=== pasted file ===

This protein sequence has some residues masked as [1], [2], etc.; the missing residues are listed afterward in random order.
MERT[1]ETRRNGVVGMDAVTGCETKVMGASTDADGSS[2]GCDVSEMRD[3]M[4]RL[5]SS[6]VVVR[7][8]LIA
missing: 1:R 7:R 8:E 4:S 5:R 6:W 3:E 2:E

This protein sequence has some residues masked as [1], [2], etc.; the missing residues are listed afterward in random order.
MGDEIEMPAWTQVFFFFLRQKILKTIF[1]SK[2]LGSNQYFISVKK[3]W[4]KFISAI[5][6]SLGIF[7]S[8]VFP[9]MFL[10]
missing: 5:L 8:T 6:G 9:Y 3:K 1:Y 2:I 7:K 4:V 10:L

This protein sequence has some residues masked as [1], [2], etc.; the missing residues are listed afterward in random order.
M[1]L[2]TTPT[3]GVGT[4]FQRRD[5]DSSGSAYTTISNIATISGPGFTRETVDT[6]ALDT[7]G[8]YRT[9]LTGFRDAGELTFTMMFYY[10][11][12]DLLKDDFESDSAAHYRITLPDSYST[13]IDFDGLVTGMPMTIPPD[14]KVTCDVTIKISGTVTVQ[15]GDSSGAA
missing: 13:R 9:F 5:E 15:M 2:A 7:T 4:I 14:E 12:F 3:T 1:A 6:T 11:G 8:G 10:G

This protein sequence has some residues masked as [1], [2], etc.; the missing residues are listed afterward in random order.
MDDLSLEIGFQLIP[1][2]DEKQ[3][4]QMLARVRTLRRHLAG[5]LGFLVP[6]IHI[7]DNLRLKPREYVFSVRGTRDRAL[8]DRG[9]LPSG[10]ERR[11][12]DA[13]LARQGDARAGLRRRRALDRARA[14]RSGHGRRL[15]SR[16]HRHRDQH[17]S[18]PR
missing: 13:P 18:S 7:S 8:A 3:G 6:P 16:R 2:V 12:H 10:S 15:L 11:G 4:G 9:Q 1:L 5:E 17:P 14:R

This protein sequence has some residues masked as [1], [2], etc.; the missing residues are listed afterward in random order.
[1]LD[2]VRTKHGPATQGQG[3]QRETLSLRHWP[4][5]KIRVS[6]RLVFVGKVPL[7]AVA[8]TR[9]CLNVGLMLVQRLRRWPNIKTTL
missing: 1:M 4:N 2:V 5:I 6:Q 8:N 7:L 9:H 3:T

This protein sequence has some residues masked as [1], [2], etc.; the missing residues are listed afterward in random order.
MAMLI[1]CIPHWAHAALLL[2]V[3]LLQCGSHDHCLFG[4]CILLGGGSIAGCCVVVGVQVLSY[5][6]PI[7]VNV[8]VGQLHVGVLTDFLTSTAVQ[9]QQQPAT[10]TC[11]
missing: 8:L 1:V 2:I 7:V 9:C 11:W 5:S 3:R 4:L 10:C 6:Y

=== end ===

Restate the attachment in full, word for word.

This protein sequence has some residues masked as [1], [2], etc.; the missing residues are listed afterward in random order.
MERT[1]ETRRNGVVGMDAVTGCETKVMGASTDADGSS[2]GCDVSEMRD[3]M[4]RL[5]SS[6]VVVR[7][8]LIA
missing: 1:R 7:R 8:E 4:S 5:R 6:W 3:E 2:E

This protein sequence has some residues masked as [1], [2], etc.; the missing residues are listed afterward in random order.
MGDEIEMPAWTQVFFFFLRQKILKTIF[1]SK[2]LGSNQYFISVKK[3]W[4]KFISAI[5][6]SLGIF[7]S[8]VFP[9]MFL[10]
missing: 5:L 8:T 6:G 9:Y 3:K 1:Y 2:I 7:K 4:V 10:L

This protein sequence has some residues masked as [1], [2], etc.; the missing residues are listed afterward in random order.
M[1]L[2]TTPT[3]GVGT[4]FQRRD[5]DSSGSAYTTISNIATISGPGFTRETVDT[6]ALDT[7]G[8]YRT[9]LTGFRDAGELTFTMMFYY[10][11][12]DLLKDDFESDSAAHYRITLPDSYST[13]IDFDGLVTGMPMTIPPD[14]KVTCDVTIKISGTVTVQ[15]GDSSGAA
missing: 13:R 9:F 5:E 15:M 2:A 7:T 4:I 14:E 12:F 3:T 1:A 6:T 11:G 8:G 10:G

This protein sequence has some residues masked as [1], [2], etc.; the missing residues are listed afterward in random order.
MDDLSLEIGFQLIP[1][2]DEKQ[3][4]QMLARVRTLRRHLAG[5]LGFLVP[6]IHI[7]DNLRLKPREYVFSVRGTRDRAL[8]DRG[9]LPSG[10]ERR[11][12]DA[13]LARQGDARAGLRRRRALDRARA[14]RSGHGRRL[15]SR[16]HRHRDQH[17]S[18]PR
missing: 13:P 18:S 7:S 8:A 3:G 6:P 16:R 2:V 12:H 10:S 15:L 11:G 4:G 9:Q 1:L 5:E 17:P 14:R

This protein sequence has some residues masked as [1], [2], etc.; the missing residues are listed afterward in random order.
[1]LD[2]VRTKHGPATQGQG[3]QRETLSLRHWP[4][5]KIRVS[6]RLVFVGKVPL[7]AVA[8]TR[9]CLNVGLMLVQRLRRWPNIKTTL
missing: 1:M 4:N 2:V 5:I 6:Q 8:N 7:L 9:H 3:T

This protein sequence has some residues masked as [1], [2], etc.; the missing residues are listed afterward in random order.
MAMLI[1]CIPHWAHAALLL[2]V[3]LLQCGSHDHCLFG[4]CILLGGGSIAGCCVVVGVQVLSY[5][6]PI[7]VNV[8]VGQLHVGVLTDFLTSTAVQ[9]QQQPAT[10]TC[11]
missing: 8:L 1:V 2:I 7:V 9:C 11:W 5:S 3:R 4:L 10:C 6:Y